The lungs are an efficient route for a drug to reach the brain. Nicotine moves quickly from there to the bloodstream, then crosses the blood-brain barrier and binds to receptors in the brain that release neurotransmitters, including dopamine. We get a hit, then it wears off, so we crave another one.
Young people are particularly vulnerable to nicotine addiction. Almost 90 per cent of daily smokers started smoking before the age of 18. But although cigarette use is more common among lower-income, lower-education groups, vaping has similar levels of popularity across all the demographics of wealth and gender.
"It's what I call an equal-opportunity bad thing," says Halpern-Felsher.
When she gives talks about vaping to parents, many are still unaware of the levels of nicotine the pods can contain, and there is always someone who doesn't know what a Juul looks like. In her book, Etter tells the anecdote of one Silicon Valley parent who noticed that when his kids had friends over, they had devices plugged into power outlets that he assumed were flash drives.
Eventually, the adults caught on and Etter describes how parent-power became a key part of the Juul backlash in the US. "Parents were so upset, because they'd had no idea this was a thing," she says. "They had been concerned about cigarettes and drugs, and then this came out of nowhere. It hit the market and cascaded through middle schools and high schools."
Groups such as Parents Against Vaping and the Campaign for Tobacco-Free Kids fought back against a style of marketing and a product that seemed directed at their teens.
In response to the increasing pressures, Juul did make some changes, with no more beautiful young models on social media and an increased focus on the stop-smoking angle of vaping. Plus, it removed some of the more appealing flavours from its bricks-and-mortar stores.
Still, the company's problems continued. The city of San Francisco – Juul's hometown – banned the sale of e-cigarettes. Then, young people with damaged airways started showing up in hospital emergency departments.
The condition was dubbed "Evali" (e-cigarettes or vaping use-associated lung injury). Some of those patients died, and even though the problem was mostly linked to vaping THC-laced cannabis products, the pressure on e-cigarette companies intensified.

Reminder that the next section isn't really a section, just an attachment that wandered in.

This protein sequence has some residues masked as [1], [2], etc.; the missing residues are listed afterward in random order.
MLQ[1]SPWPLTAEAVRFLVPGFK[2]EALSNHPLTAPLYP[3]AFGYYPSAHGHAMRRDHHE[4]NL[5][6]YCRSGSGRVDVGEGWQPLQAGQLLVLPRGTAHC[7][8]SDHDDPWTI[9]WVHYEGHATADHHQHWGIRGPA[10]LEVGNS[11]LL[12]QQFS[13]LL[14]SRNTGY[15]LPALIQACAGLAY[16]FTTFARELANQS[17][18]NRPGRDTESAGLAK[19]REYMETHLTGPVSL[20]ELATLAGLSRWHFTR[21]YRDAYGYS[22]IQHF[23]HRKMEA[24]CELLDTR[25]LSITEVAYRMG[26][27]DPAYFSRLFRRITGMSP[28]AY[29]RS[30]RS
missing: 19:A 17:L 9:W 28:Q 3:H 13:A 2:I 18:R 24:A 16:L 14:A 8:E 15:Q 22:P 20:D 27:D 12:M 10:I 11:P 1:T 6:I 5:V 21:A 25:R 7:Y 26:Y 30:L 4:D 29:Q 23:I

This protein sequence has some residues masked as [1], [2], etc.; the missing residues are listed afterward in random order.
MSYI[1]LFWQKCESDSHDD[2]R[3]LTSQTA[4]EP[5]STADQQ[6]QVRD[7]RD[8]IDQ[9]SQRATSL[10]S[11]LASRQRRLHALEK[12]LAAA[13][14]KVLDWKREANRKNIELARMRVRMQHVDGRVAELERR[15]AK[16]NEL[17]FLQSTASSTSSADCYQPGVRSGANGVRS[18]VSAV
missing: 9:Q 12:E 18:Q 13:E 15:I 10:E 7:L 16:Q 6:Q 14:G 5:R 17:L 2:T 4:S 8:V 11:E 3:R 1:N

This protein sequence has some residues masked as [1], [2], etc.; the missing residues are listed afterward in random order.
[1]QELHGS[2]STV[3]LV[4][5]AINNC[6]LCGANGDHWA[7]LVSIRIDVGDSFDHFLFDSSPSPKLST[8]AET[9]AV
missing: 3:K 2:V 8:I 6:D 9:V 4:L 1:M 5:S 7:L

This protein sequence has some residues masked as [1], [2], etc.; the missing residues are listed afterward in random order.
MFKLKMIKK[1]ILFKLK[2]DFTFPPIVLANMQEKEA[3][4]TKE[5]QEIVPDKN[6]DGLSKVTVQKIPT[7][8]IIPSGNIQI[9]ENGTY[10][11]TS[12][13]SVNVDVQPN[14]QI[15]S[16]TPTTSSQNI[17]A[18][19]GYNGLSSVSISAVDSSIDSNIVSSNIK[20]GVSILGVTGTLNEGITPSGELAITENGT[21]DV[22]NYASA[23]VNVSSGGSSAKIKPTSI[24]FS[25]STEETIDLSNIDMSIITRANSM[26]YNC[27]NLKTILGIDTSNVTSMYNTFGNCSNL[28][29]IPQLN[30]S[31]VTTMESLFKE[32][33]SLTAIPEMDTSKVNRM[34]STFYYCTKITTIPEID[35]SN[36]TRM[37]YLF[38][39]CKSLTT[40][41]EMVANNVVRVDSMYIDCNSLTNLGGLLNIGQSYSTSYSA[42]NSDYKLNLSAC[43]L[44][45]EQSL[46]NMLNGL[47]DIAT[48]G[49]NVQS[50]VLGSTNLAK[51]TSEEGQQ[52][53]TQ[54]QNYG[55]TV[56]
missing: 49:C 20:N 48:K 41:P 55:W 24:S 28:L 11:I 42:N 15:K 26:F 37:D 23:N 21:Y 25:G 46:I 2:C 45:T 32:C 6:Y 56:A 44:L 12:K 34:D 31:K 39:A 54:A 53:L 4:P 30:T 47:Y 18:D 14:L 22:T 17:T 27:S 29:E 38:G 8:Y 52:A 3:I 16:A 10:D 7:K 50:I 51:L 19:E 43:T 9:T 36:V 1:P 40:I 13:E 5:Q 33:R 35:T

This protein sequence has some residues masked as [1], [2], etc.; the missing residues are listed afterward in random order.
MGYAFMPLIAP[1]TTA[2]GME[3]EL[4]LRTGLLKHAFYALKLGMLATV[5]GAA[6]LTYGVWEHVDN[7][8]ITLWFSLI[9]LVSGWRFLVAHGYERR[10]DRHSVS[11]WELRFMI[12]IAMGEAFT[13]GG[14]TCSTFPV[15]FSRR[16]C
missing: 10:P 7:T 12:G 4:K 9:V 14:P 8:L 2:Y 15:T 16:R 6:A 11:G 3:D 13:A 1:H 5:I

By now, alarm bells were ringing loudly at the FDA and Juul was being run by a former Altria executive, KC Crosthwaite, who knew about being in survival mode.
He pulled all the fruit- and dessert-flavoured products from the US market, and when a study showed Juul mint pods were actually the most popular flavour with teens, they were removed, too, despite mint pods comprising 70 per cent of Juul's business. (In New Zealand, mint is one of three flavours still able to be sold in dairies under part of the new legislation that came into force last month.)
Last year, the FDA banned flavoured cartridges for products such as Juul. And thousands of lawsuits against the company started flying in, some filed on behalf of minors who had become addicted and others from adults claiming the product had contributed to lung injuries.
Once the fastest-growing start-up in Silicon Valley, Juul found things weren't looking so rosy any more. Altria, which had paid US$12.8b in 2018 for a slice of the action, creating so-called "Juulianaires" in the process, saw the value of its investment dwindle, and in October last year, it announced its stake was worth just US$1.6b.
"It's a fascinating arc of history connecting these two companies and I'm curious to see how it all plays out," says Etter.
"I think Altria is going to be fine. Certainly, the investment in Juul was a total disaster. But it is able to continue to raise the price of its cigarettes to offset the decline in usage. There are still 38 million smokers in the US, so they still have a stable business model."
But for Juul and other popular vape brands, everything continues to hang in the balance.
"Juul's fate is really in the hands of the FDA right now, which is not a great position for a company to be in," says Etter. "But the FDA is in a difficult position, too. No matter what decision it reaches, there is going to be a lot of anger. And I have a hard time imagining the FDA putting an American company out of business."
• The Devil's Playbook, by Lauren Etter (Penguin Random House, $37)